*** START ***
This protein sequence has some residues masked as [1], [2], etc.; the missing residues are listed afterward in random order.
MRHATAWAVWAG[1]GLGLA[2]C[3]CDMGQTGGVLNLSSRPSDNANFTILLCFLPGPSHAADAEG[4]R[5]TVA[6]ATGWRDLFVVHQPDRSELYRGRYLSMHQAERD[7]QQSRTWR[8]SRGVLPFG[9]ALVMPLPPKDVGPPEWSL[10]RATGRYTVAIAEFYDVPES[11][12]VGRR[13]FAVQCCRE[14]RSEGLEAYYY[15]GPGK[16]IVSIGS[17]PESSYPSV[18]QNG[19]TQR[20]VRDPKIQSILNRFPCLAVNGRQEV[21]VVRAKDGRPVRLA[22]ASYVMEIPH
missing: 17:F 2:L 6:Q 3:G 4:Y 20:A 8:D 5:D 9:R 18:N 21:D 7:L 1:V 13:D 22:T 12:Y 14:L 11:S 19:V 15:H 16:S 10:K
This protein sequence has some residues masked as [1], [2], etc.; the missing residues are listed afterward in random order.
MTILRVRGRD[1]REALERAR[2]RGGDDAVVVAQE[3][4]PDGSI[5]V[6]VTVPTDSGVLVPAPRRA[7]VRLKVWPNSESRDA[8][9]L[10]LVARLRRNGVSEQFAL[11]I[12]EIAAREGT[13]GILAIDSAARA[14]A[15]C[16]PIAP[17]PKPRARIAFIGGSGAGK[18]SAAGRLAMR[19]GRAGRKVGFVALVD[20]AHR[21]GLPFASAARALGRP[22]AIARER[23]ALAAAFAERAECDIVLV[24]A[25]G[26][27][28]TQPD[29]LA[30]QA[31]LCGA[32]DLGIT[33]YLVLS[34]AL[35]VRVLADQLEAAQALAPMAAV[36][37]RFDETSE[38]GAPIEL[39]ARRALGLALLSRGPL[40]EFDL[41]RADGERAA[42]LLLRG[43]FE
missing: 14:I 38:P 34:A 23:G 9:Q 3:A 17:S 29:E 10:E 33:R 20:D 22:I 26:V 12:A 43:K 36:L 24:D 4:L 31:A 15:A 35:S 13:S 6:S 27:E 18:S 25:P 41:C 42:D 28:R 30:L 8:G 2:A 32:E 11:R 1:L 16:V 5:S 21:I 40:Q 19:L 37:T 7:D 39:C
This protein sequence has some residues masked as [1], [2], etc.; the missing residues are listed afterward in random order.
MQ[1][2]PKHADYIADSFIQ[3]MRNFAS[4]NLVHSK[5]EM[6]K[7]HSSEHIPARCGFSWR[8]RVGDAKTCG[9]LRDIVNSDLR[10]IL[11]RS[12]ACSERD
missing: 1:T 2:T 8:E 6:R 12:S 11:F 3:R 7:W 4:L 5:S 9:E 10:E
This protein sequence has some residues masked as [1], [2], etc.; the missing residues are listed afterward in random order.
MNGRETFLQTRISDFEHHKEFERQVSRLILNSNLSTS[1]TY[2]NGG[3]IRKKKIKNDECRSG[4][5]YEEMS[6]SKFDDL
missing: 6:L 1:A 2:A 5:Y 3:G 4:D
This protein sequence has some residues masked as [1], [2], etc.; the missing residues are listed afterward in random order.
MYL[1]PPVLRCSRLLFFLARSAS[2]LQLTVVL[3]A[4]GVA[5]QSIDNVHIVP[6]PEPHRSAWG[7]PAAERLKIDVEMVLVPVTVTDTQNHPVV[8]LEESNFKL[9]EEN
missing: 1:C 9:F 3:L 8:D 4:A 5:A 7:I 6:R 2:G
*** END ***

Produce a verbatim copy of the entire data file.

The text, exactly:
This protein sequence has some residues masked as [1], [2], etc.; the missing residues are listed afterward in random order.
MRHATAWAVWAG[1]GLGLA[2]C[3]CDMGQTGGVLNLSSRPSDNANFTILLCFLPGPSHAADAEG[4]R[5]TVA[6]ATGWRDLFVVHQPDRSELYRGRYLSMHQAERD[7]QQSRTWR[8]SRGVLPFG[9]ALVMPLPPKDVGPPEWSL[10]RATGRYTVAIAEFYDVPES[11][12]VGRR[13]FAVQCCRE[14]RSEGLEAYYY[15]GPGK[16]IVSIGS[17]PESSYPSV[18]QNG[19]TQR[20]VRDPKIQSILNRFPCLAVNGRQEV[21]VVRAKDGRPVRLA[22]ASYVMEIPH
missing: 17:F 2:L 6:Q 3:G 4:Y 20:A 8:D 5:D 9:R 18:N 21:D 7:L 1:V 13:D 22:T 12:Y 14:L 11:S 19:V 15:H 16:S 10:K
This protein sequence has some residues masked as [1], [2], etc.; the missing residues are listed afterward in random order.
MTILRVRGRD[1]REALERAR[2]RGGDDAVVVAQE[3][4]PDGSI[5]V[6]VTVPTDSGVLVPAPRRA[7]VRLKVWPNSESRDA[8][9]L[10]LVARLRRNGVSEQFAL[11]I[12]EIAAREGT[13]GILAIDSAARA[14]A[15]C[16]PIAP[17]PKPRARIAFIGGSGAGK[18]SAAGRLAMR[19]GRAGRKVGFVALVD[20]AHR[21]GLPFASAARALGRP[22]AIARER[23]ALAAAFAERAECDIVLV[24]A[25]G[26][27][28]TQPD[29]LA[30]QA[31]LCGA[32]DLGIT[33]YLVLS[34]AL[35]VRVLADQLEAAQALAPMAAV[36][37]RFDETSE[38]GAPIEL[39]ARRALGLALLSRGPL[40]EFDL[41]RADGERAA[42]LLLRG[43]FE
missing: 14:I 38:P 34:A 23:G 9:Q 3:A 17:S 29:E 10:E 33:R 20:D 22:I 26:V 12:A 43:K 36:L 24:D 4:L 31:A 15:A 35:S 13:S 6:S 27:E 18:S 25:P 41:C 42:D 28:R 30:L 8:G 2:A 32:E 11:R 1:L 16:V 5:S 21:I 40:Q 19:L 37:T 7:D 39:C
This protein sequence has some residues masked as [1], [2], etc.; the missing residues are listed afterward in random order.
MQ[1][2]PKHADYIADSFIQ[3]MRNFAS[4]NLVHSK[5]EM[6]K[7]HSSEHIPARCGFSWR[8]RVGDAKTCG[9]LRDIVNSDLR[10]IL[11]RS[12]ACSERD
missing: 1:T 2:T 8:E 6:R 12:S 11:F 3:R 7:W 4:L 5:S 9:E 10:E
This protein sequence has some residues masked as [1], [2], etc.; the missing residues are listed afterward in random order.
MNGRETFLQTRISDFEHHKEFERQVSRLILNSNLSTS[1]TY[2]NGG[3]IRKKKIKNDECRSG[4][5]YEEMS[6]SKFDDL
missing: 6:L 1:A 2:A 5:Y 3:G 4:D
This protein sequence has some residues masked as [1], [2], etc.; the missing residues are listed afterward in random order.
MYL[1]PPVLRCSRLLFFLARSAS[2]LQLTVVL[3]A[4]GVA[5]QSIDNVHIVP[6]PEPHRSAWG[7]PAAERLKIDVEMVLVPVTVTDTQNHPVV[8]LEESNFKL[9]EEN
missing: 1:C 9:F 3:L 8:D 4:A 5:A 7:I 6:R 2:G